Fractured Fractale

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Two weeks ago, American anime distributor FUNimation halted the simulcast of Yamamoto Yutaka’s fantasy anime Fractale at the request of the Fractale Production Committee. Citing the proliferation of illegal fansubs in the U.S., the committee demanded that FUNimation seek out, destroy and delimit the further dissemination of any illicit material before the simulcast could resume.

Now, I understand that sanctioned, legal streams are vital to a fragile American anime industry. Still, I couldn’t fully agree with FUNimation’s marketing director Lance Heiskell when he claimed in a blog post last Friday that he, “was surprised that the initial reaction…was frustration with the Japanese rights owners [Fractale Production Committee], when the frustration should be directed towards those who distributed the episode illegally.”

Okay, yeah, poo-poo on the criminals. I get that. What irks me is that Mr. Heiskell is either too out of touch with the fans’ perspective or simply too politically savvy to admit that he understands our frustration. Of course we’re frustrated with the committee! They’ve seen fit not to punish the bad guys, but to punish the very viewers and subscribers they rely on for revenue. It’s as though a bank were robbed, and the bank’s board then prohibited the bank from making loans or cashing checks until the tellers went out and caught the robbers.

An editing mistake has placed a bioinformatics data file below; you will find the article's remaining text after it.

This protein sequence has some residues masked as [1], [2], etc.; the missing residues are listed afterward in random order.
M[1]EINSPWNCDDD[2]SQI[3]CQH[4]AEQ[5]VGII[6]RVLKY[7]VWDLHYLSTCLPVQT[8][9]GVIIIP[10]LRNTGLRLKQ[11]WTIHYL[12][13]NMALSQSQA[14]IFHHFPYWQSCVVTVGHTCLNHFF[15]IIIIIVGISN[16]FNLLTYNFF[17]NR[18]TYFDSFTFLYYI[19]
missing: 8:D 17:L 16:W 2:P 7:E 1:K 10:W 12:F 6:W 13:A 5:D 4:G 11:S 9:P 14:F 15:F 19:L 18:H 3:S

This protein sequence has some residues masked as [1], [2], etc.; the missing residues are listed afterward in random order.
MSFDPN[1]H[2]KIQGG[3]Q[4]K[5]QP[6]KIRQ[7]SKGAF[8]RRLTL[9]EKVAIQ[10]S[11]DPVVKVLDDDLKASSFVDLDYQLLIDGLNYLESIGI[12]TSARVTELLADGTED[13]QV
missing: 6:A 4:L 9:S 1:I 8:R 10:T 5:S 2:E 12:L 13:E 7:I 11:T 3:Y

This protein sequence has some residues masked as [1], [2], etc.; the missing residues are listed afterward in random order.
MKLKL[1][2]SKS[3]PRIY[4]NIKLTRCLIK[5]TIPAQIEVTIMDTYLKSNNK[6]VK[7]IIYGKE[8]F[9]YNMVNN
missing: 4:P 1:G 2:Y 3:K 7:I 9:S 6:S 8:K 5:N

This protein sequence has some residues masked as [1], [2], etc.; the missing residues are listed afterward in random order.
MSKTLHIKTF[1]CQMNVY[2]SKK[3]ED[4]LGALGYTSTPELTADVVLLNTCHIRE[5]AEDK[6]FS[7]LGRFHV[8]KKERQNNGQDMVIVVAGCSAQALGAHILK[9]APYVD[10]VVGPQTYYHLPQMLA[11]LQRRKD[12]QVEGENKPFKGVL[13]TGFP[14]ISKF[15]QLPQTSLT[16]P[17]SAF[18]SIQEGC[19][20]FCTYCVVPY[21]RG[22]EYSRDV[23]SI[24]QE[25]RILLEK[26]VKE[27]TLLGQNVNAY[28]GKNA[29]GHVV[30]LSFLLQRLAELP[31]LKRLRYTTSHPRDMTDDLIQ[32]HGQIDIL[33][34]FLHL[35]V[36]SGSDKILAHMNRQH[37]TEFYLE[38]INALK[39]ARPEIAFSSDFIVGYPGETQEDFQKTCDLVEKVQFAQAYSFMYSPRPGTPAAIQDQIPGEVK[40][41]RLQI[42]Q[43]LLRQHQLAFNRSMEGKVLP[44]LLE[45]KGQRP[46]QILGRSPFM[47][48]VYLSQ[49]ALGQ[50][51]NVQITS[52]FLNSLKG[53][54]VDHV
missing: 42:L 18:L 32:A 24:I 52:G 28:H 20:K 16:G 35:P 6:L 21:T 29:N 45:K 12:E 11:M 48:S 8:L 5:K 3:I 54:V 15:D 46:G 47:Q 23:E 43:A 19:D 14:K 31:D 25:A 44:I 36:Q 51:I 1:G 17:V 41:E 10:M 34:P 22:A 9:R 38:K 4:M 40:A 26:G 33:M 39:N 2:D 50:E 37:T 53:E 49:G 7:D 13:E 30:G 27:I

Since then, FUNimation somehow stepped up and got the Fractale Production Committee to allow the simulcast to continue, which is damn exciting since the show seems a bit promising. As for Mr. Heiksell, well, the rest of his post has some quality information regarding the various channels through which anime is distributed globally, so it’s worth checking out. That is, if you can stomach his closing plea to throw your money away on soon-to-be obsolete technologies (DVD! Really!).